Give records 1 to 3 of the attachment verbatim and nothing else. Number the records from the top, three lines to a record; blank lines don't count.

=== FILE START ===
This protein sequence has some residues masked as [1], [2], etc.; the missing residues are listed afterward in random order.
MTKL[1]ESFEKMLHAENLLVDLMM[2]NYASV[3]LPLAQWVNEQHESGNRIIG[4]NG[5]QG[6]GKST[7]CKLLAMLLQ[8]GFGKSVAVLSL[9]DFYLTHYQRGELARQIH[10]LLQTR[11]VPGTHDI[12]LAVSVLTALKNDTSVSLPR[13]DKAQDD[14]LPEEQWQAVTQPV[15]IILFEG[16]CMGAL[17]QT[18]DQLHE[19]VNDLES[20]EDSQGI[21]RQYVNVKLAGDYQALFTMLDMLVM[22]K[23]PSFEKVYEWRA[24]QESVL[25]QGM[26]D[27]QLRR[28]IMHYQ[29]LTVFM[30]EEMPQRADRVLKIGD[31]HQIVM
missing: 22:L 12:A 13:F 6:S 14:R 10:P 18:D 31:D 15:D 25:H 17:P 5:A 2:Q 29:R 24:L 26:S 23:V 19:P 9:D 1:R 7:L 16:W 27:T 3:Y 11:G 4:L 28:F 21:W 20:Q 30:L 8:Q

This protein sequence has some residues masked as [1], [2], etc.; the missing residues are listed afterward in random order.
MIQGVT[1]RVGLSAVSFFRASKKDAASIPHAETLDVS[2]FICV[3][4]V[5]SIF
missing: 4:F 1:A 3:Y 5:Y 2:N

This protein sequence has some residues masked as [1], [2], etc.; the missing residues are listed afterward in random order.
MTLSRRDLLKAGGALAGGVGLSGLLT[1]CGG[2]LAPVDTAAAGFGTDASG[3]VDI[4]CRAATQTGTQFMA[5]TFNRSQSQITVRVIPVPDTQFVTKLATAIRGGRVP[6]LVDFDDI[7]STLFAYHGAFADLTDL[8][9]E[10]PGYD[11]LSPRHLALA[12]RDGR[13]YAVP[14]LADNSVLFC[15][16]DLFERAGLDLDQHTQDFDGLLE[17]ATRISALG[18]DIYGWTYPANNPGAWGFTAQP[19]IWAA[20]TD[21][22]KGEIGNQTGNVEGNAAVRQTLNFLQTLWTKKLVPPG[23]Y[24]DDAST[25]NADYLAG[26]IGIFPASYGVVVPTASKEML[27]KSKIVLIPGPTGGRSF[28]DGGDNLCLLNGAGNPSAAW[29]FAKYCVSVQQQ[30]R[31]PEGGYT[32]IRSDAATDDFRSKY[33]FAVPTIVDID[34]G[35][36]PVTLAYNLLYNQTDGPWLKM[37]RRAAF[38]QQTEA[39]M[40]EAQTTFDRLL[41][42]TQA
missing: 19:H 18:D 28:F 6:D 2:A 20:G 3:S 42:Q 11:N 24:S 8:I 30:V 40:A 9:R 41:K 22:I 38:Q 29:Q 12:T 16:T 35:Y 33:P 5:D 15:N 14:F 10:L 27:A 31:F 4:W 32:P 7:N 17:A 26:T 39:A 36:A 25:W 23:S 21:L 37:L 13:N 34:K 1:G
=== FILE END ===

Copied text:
This protein sequence has some residues masked as [1], [2], etc.; the missing residues are listed afterward in random order.
MTKL[1]ESFEKMLHAENLLVDLMM[2]NYASV[3]LPLAQWVNEQHESGNRIIG[4]NG[5]QG[6]GKST[7]CKLLAMLLQ[8]GFGKSVAVLSL[9]DFYLTHYQRGELARQIH[10]LLQTR[11]VPGTHDI[12]LAVSVLTALKNDTSVSLPR[13]DKAQDD[14]LPEEQWQAVTQPV[15]IILFEG[16]CMGAL[17]QT[18]DQLHE[19]VNDLES[20]EDSQGI[21]RQYVNVKLAGDYQALFTMLDMLVM[22]K[23]PSFEKVYEWRA[24]QESVL[25]QGM[26]D[27]QLRR[28]IMHYQ[29]LTVFM[30]EEMPQRADRVLKIGD[31]HQIVM
missing: 22:L 12:A 13:F 6:S 14:R 10:P 18:D 31:D 15:D 25:H 17:P 5:A 2:Q 29:R 24:L 26:S 23:V 19:P 9:D 1:R 7:L 16:W 27:T 3:Y 11:G 4:L 28:F 21:W 20:Q 30:L 8:Q

This protein sequence has some residues masked as [1], [2], etc.; the missing residues are listed afterward in random order.
MIQGVT[1]RVGLSAVSFFRASKKDAASIPHAETLDVS[2]FICV[3][4]V[5]SIF
missing: 4:F 1:A 3:Y 5:Y 2:N

This protein sequence has some residues masked as [1], [2], etc.; the missing residues are listed afterward in random order.
MTLSRRDLLKAGGALAGGVGLSGLLT[1]CGG[2]LAPVDTAAAGFGTDASG[3]VDI[4]CRAATQTGTQFMA[5]TFNRSQSQITVRVIPVPDTQFVTKLATAIRGGRVP[6]LVDFDDI[7]STLFAYHGAFADLTDL[8][9]E[10]PGYD[11]LSPRHLALA[12]RDGR[13]YAVP[14]LADNSVLFC[15][16]DLFERAGLDLDQHTQDFDGLLE[17]ATRISALG[18]DIYGWTYPANNPGAWGFTAQP[19]IWAA[20]TD[21][22]KGEIGNQTGNVEGNAAVRQTLNFLQTLWTKKLVPPG[23]Y[24]DDAST[25]NADYLAG[26]IGIFPASYGVVVPTASKEML[27]KSKIVLIPGPTGGRSF[28]DGGDNLCLLNGAGNPSAAW[29]FAKYCVSVQQQ[30]R[31]PEGGYT[32]IRSDAATDDFRSKY[33]FAVPTIVDID[34]G[35][36]PVTLAYNLLYNQTDGPWLKM[37]RRAAF[38]QQTEA[39]M[40]EAQTTFDRLL[41][42]TQA
missing: 19:H 18:D 28:F 6:D 2:A 20:G 3:S 42:Q 11:N 24:S 8:I 30:V 40:A 9:R 41:K 22:I 38:Q 29:Q 12:T 16:T 35:Y 33:P 5:D 15:N 14:F 10:L 27:A 31:F 4:W 32:P 7:N 17:A 26:T 39:A 36:A 25:W 23:S 21:L 37:L 13:N 34:K 1:G